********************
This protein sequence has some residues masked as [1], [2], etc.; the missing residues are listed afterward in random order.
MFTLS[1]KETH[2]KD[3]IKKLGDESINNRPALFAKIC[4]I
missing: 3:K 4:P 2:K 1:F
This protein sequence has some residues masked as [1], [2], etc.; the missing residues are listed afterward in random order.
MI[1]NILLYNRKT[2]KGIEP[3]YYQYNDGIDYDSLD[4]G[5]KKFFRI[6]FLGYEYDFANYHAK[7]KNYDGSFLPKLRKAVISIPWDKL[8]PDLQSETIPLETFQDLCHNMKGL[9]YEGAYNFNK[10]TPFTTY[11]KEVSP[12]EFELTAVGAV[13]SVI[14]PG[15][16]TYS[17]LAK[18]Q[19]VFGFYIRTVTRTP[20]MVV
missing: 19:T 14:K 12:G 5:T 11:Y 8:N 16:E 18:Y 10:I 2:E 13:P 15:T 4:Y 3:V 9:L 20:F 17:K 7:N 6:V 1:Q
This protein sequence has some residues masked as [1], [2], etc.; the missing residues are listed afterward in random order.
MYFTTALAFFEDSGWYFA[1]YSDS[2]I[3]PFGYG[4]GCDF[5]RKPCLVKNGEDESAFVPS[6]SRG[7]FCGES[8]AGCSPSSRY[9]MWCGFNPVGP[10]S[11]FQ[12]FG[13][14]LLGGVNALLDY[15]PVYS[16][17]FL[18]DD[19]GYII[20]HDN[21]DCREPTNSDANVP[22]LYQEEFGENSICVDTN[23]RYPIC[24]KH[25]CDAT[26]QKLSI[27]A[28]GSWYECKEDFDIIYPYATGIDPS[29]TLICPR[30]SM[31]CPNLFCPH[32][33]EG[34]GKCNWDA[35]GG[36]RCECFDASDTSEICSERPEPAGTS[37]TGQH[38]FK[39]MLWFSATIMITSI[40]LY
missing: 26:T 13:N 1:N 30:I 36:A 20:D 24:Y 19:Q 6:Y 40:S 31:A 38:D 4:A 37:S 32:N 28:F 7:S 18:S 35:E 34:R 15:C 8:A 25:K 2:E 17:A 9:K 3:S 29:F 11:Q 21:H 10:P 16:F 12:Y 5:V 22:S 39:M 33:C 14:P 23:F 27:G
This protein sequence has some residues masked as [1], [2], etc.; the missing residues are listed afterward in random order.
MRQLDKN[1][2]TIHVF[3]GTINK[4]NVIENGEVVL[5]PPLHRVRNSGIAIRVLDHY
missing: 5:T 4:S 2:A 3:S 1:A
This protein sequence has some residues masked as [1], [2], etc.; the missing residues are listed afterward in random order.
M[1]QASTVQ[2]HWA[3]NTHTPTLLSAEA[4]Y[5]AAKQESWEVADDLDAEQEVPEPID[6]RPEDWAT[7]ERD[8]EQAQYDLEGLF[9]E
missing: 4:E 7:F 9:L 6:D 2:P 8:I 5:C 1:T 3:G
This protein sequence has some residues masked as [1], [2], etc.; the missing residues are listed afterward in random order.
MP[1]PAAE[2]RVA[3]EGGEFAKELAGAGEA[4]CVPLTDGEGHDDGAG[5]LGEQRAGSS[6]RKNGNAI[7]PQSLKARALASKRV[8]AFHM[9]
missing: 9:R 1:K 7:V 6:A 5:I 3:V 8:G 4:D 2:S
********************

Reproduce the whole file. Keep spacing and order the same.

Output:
This protein sequence has some residues masked as [1], [2], etc.; the missing residues are listed afterward in random order.
MFTLS[1]KETH[2]KD[3]IKKLGDESINNRPALFAKIC[4]I
missing: 3:K 4:P 2:K 1:F
This protein sequence has some residues masked as [1], [2], etc.; the missing residues are listed afterward in random order.
MI[1]NILLYNRKT[2]KGIEP[3]YYQYNDGIDYDSLD[4]G[5]KKFFRI[6]FLGYEYDFANYHAK[7]KNYDGSFLPKLRKAVISIPWDKL[8]PDLQSETIPLETFQDLCHNMKGL[9]YEGAYNFNK[10]TPFTTY[11]KEVSP[12]EFELTAVGAV[13]SVI[14]PG[15][16]TYS[17]LAK[18]Q[19]VFGFYIRTVTRTP[20]MVV
missing: 19:T 14:K 12:G 5:T 11:Y 8:N 16:E 18:Y 10:I 2:E 13:P 15:T 4:Y 3:V 9:L 20:F 17:K 7:N 6:V 1:Q
This protein sequence has some residues masked as [1], [2], etc.; the missing residues are listed afterward in random order.
MYFTTALAFFEDSGWYFA[1]YSDS[2]I[3]PFGYG[4]GCDF[5]RKPCLVKNGEDESAFVPS[6]SRG[7]FCGES[8]AGCSPSSRY[9]MWCGFNPVGP[10]S[11]FQ[12]FG[13][14]LLGGVNALLDY[15]PVYS[16][17]FL[18]DD[19]GYII[20]HDN[21]DCREPTNSDANVP[22]LYQEEFGENSICVDTN[23]RYPIC[24]KH[25]CDAT[26]QKLSI[27]A[28]GSWYECKEDFDIIYPYATGIDPS[29]TLICPR[30]SM[31]CPNLFCPH[32][33]EG[34]GKCNWDA[35]GG[36]RCECFDASDTSEICSERPEPAGTS[37]TGQH[38]FK[39]MLWFSATIMITSI[40]LY
missing: 26:T 13:N 1:N 30:I 36:A 20:D 24:Y 19:Q 6:Y 40:S 31:A 38:D 4:A 37:S 32:N 28:F 7:S 18:S 35:E 34:R 15:C 8:A 25:K 2:E 17:A 9:K 3:S 29:F 11:Q 21:H 10:P 16:F 12:Y 5:V 22:S 39:M 33:C 14:P 23:F 27:G
This protein sequence has some residues masked as [1], [2], etc.; the missing residues are listed afterward in random order.
MRQLDKN[1][2]TIHVF[3]GTINK[4]NVIENGEVVL[5]PPLHRVRNSGIAIRVLDHY
missing: 5:T 4:S 2:A 3:S 1:A
This protein sequence has some residues masked as [1], [2], etc.; the missing residues are listed afterward in random order.
M[1]QASTVQ[2]HWA[3]NTHTPTLLSAEA[4]Y[5]AAKQESWEVADDLDAEQEVPEPID[6]RPEDWAT[7]ERD[8]EQAQYDLEGLF[9]E
missing: 4:E 7:F 9:L 6:D 2:P 8:I 5:C 1:T 3:G
This protein sequence has some residues masked as [1], [2], etc.; the missing residues are listed afterward in random order.
MP[1]PAAE[2]RVA[3]EGGEFAKELAGAGEA[4]CVPLTDGEGHDDGAG[5]LGEQRAGSS[6]RKNGNAI[7]PQSLKARALASKRV[8]AFHM[9]
missing: 9:R 1:K 7:V 6:A 5:I 3:V 8:G 4:D 2:S